Page:Popular Science Monthly Volume 39.djvu/303

From Wikisource
Jump to: navigation, search
This page has been proofread, but needs to be validated.


 

THE

 

POPULAR SCIENCE

 

MONTHLY.



JULY, 1891.




THE DEVELOPMENT OF AMERICAN INDUSTRIES SINCE COLUMBUS.

VI. THE EVOLUTION OF WOOL SPINNING AND WEAVING.

By S N. DEXTER NORTH.

THE card, and all the machinery preliminary or complementary to its work, are of later development than the inventions for mechanical spinning, which created the necessity for improved methods of carding. The evolution of the spindle is the central point in this development. The spinning of wool with distaff and spindle was the only method known until 1530, when one Jurgens, a baker of Brunswick, invented the one-thread spinning-wheel. A similar instrument was in use in India long anterior to this date, but Europe knew it no earlier. This wheel remained in common use until it was superseded by the spinning-frame. But it was improved a century later by the addition of a second bobbin, the invention of M. Besnière, so that both hands could be used in spinning, and the product nearly doubled at the same cost for labor.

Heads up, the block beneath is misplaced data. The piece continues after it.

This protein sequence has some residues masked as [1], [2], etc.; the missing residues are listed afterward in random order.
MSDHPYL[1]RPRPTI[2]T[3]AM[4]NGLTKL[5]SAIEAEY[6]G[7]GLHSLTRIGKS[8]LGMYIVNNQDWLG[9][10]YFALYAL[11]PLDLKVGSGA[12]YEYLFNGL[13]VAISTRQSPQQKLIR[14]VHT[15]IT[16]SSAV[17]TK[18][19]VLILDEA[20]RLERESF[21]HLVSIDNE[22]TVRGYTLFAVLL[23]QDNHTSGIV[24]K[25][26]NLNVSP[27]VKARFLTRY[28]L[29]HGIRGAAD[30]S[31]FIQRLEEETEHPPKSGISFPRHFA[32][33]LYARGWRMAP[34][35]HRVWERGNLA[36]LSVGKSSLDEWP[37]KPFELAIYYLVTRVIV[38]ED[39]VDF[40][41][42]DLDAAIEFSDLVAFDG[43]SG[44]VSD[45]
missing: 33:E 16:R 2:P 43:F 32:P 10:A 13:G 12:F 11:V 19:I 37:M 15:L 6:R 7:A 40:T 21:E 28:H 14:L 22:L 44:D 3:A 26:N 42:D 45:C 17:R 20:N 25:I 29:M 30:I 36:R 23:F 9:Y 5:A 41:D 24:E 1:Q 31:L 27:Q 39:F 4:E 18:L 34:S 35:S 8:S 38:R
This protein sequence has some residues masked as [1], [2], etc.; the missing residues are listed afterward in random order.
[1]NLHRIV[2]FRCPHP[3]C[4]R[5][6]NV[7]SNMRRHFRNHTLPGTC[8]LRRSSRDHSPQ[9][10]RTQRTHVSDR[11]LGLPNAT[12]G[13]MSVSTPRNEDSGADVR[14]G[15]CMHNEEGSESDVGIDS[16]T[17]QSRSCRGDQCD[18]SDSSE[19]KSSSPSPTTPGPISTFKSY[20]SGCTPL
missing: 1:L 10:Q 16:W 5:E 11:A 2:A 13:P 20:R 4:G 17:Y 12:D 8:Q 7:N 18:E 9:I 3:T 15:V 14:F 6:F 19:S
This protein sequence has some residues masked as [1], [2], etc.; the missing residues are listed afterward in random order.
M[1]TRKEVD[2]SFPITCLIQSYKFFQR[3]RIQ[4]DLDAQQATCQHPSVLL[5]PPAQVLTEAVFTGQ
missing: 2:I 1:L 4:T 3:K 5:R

The spinsters were wonderfully clever with this wheel, and performed feats which machinery can not surpass. The transactions of the British Royal Society have immortalized a Norfolk lady, Mary Pingle by name, by recording her achievement of spinning a pound of wool into 84,000 yards (nearly forty-eight miles) of yarn; and Mr. Vickerman vouches for the statement that a Lincolnshire spinster, named Ives, spun a pound of wool into 168,000 yards (95| miles) on a one-thread wheel. The ordinary spinsters of the period reached 13,000 yards in coarse yarns, and 39,000 yards in the superfine qualities.[1]

  1. Charles Vickerman, lecture on The Woolen Thread.